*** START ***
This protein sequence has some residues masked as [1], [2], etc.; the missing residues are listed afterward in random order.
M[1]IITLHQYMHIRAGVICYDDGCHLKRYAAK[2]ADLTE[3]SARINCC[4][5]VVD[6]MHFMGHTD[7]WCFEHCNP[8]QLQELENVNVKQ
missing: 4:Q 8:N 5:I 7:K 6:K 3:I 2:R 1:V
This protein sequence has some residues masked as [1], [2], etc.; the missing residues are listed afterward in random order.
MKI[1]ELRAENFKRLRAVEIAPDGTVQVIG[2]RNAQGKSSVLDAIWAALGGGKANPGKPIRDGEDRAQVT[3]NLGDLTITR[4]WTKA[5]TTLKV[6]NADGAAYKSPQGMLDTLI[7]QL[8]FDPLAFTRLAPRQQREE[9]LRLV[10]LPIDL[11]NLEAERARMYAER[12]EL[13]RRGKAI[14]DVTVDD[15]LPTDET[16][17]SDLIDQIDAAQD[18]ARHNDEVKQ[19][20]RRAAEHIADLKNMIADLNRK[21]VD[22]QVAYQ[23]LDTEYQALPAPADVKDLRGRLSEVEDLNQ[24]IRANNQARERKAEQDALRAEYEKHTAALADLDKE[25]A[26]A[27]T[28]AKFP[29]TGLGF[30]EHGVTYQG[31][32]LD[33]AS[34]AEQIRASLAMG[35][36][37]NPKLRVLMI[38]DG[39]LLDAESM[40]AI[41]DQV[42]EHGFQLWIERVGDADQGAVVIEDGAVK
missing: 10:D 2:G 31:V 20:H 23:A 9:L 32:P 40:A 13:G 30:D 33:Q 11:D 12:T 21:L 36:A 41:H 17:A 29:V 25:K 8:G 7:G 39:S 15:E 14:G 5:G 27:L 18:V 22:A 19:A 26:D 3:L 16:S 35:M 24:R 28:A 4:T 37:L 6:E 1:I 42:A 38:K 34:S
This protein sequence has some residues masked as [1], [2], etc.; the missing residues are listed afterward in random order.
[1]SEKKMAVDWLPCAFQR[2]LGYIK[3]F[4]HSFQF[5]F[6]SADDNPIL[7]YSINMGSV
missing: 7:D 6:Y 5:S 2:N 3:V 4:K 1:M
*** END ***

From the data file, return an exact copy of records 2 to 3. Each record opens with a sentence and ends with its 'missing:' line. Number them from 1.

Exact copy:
This protein sequence has some residues masked as [1], [2], etc.; the missing residues are listed afterward in random order.
MKI[1]ELRAENFKRLRAVEIAPDGTVQVIG[2]RNAQGKSSVLDAIWAALGGGKANPGKPIRDGEDRAQVT[3]NLGDLTITR[4]WTKA[5]TTLKV[6]NADGAAYKSPQGMLDTLI[7]QL[8]FDPLAFTRLAPRQQREE[9]LRLV[10]LPIDL[11]NLEAERARMYAER[12]EL[13]RRGKAI[14]DVTVDD[15]LPTDET[16][17]SDLIDQIDAAQD[18]ARHNDEVKQ[19][20]RRAAEHIADLKNMIADLNRK[21]VD[22]QVAYQ[23]LDTEYQALPAPADVKDLRGRLSEVEDLNQ[24]IRANNQARERKAEQDALRAEYEKHTAALADLDKE[25]A[26]A[27]T[28]AKFP[29]TGLGF[30]EHGVTYQG[31][32]LD[33]AS[34]AEQIRASLAMG[35][36][37]NPKLRVLMI[38]DG[39]LLDAESM[40]AI[41]DQV[42]EHGFQLWIERVGDADQGAVVIEDGAVK
missing: 10:D 2:G 31:V 20:H 23:A 9:L 32:P 40:A 13:G 30:D 33:Q 11:D 12:T 21:L 36:A 41:H 17:A 29:V 25:K 8:G 7:G 39:S 15:E 14:G 5:G 27:L 18:V 22:A 19:A 26:D 3:L 16:S 35:M 24:R 28:A 4:T 37:L 6:E 1:I 42:A 38:K 34:S
This protein sequence has some residues masked as [1], [2], etc.; the missing residues are listed afterward in random order.
[1]SEKKMAVDWLPCAFQR[2]LGYIK[3]F[4]HSFQF[5]F[6]SADDNPIL[7]YSINMGSV
missing: 7:D 6:Y 5:S 2:N 3:V 4:K 1:M